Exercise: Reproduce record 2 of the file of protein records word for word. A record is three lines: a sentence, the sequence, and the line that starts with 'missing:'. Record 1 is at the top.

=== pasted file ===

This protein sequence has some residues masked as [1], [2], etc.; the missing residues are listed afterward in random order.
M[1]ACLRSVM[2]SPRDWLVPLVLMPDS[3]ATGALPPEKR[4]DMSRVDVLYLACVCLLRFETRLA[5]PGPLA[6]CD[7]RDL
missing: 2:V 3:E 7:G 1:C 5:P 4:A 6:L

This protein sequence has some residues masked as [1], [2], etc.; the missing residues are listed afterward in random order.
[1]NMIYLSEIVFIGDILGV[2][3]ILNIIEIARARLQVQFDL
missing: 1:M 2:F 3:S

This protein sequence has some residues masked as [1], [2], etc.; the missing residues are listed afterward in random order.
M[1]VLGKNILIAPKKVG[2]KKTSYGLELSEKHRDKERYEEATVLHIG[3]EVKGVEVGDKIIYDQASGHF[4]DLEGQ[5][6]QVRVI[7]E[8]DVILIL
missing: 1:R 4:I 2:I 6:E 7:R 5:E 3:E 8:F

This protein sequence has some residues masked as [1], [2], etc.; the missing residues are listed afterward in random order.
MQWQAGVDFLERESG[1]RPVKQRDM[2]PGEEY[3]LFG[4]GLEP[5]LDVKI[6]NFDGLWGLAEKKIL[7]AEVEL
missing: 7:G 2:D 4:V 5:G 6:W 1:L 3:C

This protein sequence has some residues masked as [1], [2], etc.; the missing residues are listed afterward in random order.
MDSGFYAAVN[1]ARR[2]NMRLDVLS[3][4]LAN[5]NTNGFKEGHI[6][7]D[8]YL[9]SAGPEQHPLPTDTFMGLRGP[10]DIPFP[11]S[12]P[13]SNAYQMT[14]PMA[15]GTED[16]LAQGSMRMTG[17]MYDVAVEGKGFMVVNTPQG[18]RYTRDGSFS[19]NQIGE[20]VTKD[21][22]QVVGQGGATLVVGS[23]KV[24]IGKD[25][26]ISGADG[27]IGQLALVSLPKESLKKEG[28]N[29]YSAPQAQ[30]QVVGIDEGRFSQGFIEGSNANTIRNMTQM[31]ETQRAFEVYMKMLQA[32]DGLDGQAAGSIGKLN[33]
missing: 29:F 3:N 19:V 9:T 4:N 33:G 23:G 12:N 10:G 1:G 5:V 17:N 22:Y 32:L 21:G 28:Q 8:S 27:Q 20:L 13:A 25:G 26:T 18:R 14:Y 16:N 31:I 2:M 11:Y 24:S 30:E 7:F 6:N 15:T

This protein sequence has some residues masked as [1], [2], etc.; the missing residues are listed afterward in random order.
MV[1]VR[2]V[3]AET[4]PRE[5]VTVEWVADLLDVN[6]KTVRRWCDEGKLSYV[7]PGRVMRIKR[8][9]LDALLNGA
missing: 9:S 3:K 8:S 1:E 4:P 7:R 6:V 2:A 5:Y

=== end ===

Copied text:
This protein sequence has some residues masked as [1], [2], etc.; the missing residues are listed afterward in random order.
[1]NMIYLSEIVFIGDILGV[2][3]ILNIIEIARARLQVQFDL
missing: 1:M 2:F 3:S